“I have no doubt that in my lifetime weather patterns have shifted significantly. I don’t know many farmers who would dispute that the climate has changed,” he says.

“And it’s obviously going to get worse.”

The evidence is becoming apparent that the National Party remains sceptical of climate change and is careless about the interests of farmers that it claims to represent. The National Party leadership is more concerned about picking up ministerial crumbs from the Liberal Party cabinet table than representing their farming constituency.

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6 Responses to JOHN MENADUE- The National Party is dudding farmers.

  1. Rob Aberfeldy says:

    I agree with Iris Little’s contention that the National Party seems to have divorced its traditional rural base in favour of large corporate interests. Most NP held electorates are based around big regional cities where the majority of people are urban, and their interests are more in common with metropolitan areas. At election time, country voters just to get thrown the ‘jobs and prosperity’ line rather than detailed policy propositions.
    From what I see in my part of eastern Victoria, the NP solely campaigns on rural matters rather than addressing issues like transport infrastructure and communications. I believe that the ALP is much more focused on winning marginal suburban electorates rather than seriously having a go at what were once contestable seats.

    Meanwhile, country people do have contend with highways overflowing with heavy truck movements wearing out highways and local roads, and the rail freight networks are pared back to the bone. Unemployment and social disadvantage is conveniently hidden in regional areas, which might as well be in another galaxy to city based decision makers.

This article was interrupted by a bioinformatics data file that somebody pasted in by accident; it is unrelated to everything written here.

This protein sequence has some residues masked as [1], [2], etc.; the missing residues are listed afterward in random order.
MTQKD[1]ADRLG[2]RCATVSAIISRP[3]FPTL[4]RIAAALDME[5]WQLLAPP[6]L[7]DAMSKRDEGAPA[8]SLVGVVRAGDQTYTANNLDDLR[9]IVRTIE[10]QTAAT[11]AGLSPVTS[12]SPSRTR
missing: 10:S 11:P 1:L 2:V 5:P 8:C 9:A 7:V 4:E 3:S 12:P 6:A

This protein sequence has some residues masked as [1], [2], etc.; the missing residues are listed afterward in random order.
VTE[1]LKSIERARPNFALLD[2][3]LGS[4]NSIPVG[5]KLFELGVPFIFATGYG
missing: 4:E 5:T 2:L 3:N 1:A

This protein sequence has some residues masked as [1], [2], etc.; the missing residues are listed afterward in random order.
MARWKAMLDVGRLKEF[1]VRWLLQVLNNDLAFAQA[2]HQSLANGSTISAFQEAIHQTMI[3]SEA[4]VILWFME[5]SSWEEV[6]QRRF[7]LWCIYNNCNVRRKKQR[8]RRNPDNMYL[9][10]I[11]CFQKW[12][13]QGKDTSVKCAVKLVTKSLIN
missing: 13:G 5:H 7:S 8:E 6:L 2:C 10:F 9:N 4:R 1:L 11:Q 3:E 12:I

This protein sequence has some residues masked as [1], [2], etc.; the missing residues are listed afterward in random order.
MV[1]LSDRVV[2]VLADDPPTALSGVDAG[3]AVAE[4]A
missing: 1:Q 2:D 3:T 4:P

2. John Boyd says:

    I have long thought that the National Farmers’ Federation is a political rather than industry body. Doing a search on the NFF web site for ‘global warming’ returned the following: ‘No matches were found for ‘(global or globals or globally) and (warming or warm or warmed or warmth or warmness or warmer or warms or warmest or warmly or warmers)’

  3. Jane Hilton says:

    Thanks for shining the light here, John. The lack of climate leadership from so-callled farmer representatives in Parliament bewilders and frustrates me. It is good to see a growing number of farmers calling for action on climate now.

  4. Bob Mills says:

    John Menadue (as always) and Iris Little make good points, but there’s another aspect altogether in the National’s sell-out to the Liberal party and the big end of town. Between them, they have thrown rural co-operatives to the private equity wolves.

    The bush used to rely, at least in part, on self-help through mutual organisations. Co-ops covered everything from wool, dairy, timber and beef to food processing, insurance, consumer groups, retailing and significant sectors of manufacturing. They were among Australia’s largest repositories of the wealth of the land and sustainable, because they planned for the long term, until both Liberal and Labor parties became sorry acolytes of neo-corporatism and engineered a quite cynical program of destruction.

    Through it all, the National Party has uttered barely a peep of protest, let alone organised any effective resistance. It has acquiesced at every turn as the “financial sector” has progressively consumed productive enterprise.

    The mutual spirit still runs strong in rural towns and regional organisations and could well resume the constructive role it once played, if it were not constantly smashed on the alter of phoney competition, engineered to protect the interests of the must successful rent-seekers – aka Australian Business, as represented by the Liberal Party.

    • Iris Little says:

      How true Bob. Look at all the towns now dying without services and transport infrastructure removed. No hospitals, no trains, just overtaxed and broken roads. Convoys of B-doubles carting everything which used to be moved efficiently by rail. Nothing like convoys of heavily laden, inefficient diesels to add to carbon emissions and climate change.

      John’s point on health services well made. Take a once busy hub like Cowra with its hospital gone, my old friends fought cancer, were left to travel by bus to Mt Victoria, sit on the freezing platform at 3am for the first train to take them to Westmead. So many country towns built hospitals as Soldiers Memorial Hospitals in the wake of WW1. Most are now gone or geriatric facilities. Not much comfort for rural workers or any traveler hurt in accidents.

      Government decisions and lack of infrastructure is killing rural NSW. Greiner closed the rail lines, ripped up the tracks & sold off the rights of way. Then Bob Carr closed what services were left west of the Nepean; some would say anywhere west of Norton Street Leichardt! Now we have people wanting to build new inland rail lines.